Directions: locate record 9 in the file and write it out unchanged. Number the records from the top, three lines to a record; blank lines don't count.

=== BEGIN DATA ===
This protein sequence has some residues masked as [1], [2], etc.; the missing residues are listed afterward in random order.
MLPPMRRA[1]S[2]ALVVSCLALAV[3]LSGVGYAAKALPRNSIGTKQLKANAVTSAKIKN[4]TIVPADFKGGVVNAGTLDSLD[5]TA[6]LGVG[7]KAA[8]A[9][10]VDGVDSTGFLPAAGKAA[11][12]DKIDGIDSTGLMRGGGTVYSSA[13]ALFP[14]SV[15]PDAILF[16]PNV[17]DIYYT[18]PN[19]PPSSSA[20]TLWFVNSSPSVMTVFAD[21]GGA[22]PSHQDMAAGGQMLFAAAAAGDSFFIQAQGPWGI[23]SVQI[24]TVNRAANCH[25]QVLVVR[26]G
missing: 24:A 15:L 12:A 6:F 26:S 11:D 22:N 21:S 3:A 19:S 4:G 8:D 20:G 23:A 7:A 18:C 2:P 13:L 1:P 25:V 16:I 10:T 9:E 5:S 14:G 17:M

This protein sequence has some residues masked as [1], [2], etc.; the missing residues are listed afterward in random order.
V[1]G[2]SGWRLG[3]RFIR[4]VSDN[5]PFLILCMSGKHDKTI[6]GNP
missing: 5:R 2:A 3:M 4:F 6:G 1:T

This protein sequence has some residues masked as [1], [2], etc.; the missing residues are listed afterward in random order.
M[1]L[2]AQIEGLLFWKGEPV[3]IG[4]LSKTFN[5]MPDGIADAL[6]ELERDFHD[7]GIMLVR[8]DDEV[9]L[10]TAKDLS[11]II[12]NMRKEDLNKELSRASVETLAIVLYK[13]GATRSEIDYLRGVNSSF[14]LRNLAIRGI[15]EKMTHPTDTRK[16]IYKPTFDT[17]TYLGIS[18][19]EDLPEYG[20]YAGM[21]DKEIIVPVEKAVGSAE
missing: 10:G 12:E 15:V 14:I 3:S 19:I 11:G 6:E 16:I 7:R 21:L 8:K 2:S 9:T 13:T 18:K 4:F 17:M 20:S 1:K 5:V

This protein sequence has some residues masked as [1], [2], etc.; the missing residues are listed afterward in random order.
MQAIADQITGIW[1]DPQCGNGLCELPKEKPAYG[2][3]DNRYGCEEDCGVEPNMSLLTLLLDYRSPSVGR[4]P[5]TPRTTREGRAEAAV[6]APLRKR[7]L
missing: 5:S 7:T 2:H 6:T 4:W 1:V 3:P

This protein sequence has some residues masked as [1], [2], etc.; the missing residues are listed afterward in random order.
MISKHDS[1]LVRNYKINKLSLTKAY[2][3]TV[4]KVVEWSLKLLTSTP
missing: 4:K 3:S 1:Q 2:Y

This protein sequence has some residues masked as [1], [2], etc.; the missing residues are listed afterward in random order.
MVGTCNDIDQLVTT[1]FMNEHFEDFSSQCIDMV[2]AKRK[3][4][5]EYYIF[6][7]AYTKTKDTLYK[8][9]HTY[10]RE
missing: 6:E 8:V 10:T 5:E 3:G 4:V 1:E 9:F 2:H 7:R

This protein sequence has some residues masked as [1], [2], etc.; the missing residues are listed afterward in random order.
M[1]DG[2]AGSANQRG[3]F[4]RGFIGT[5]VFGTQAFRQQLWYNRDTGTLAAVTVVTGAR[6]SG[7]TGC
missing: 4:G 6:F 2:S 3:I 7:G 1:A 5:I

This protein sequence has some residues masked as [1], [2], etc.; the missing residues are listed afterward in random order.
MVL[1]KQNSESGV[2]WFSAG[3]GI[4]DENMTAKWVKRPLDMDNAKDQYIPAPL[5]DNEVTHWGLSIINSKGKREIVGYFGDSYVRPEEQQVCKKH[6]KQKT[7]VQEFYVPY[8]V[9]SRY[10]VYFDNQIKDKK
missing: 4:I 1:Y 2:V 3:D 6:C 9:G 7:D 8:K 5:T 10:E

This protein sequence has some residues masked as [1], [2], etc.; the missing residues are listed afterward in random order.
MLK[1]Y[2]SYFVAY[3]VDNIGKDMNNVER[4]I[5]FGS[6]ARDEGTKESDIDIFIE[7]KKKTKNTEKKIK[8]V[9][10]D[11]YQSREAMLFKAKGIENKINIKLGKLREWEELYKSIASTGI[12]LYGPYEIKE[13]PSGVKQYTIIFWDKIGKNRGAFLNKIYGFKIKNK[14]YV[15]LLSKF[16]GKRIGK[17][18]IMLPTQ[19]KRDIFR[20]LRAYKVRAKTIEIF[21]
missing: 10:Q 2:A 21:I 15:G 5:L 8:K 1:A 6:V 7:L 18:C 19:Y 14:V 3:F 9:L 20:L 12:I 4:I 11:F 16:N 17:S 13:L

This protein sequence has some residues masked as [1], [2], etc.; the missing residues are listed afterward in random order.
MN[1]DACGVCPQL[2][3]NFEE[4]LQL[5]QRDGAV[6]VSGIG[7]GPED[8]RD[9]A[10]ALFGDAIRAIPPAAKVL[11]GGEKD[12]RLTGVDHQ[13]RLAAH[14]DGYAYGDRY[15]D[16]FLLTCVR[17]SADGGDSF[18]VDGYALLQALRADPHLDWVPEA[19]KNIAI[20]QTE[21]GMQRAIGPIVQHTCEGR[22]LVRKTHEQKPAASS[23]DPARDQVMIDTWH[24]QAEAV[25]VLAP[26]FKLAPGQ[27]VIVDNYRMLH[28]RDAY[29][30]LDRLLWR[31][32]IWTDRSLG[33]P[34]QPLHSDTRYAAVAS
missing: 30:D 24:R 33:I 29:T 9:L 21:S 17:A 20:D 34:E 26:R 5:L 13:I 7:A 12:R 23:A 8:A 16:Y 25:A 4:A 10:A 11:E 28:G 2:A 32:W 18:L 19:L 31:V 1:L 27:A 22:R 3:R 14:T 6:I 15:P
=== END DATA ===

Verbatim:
This protein sequence has some residues masked as [1], [2], etc.; the missing residues are listed afterward in random order.
MLK[1]Y[2]SYFVAY[3]VDNIGKDMNNVER[4]I[5]FGS[6]ARDEGTKESDIDIFIE[7]KKKTKNTEKKIK[8]V[9][10]D[11]YQSREAMLFKAKGIENKINIKLGKLREWEELYKSIASTGI[12]LYGPYEIKE[13]PSGVKQYTIIFWDKIGKNRGAFLNKIYGFKIKNK[14]YV[15]LLSKF[16]GKRIGK[17][18]IMLPTQ[19]KRDIFR[20]LRAYKVRAKTIEIF[21]
missing: 10:Q 2:A 21:I 15:G 5:L 8:K 1:A 6:V 7:L 18:C 19:Y 14:V 3:F 9:L 20:L 12:I 4:I 11:F 16:N 17:S 13:L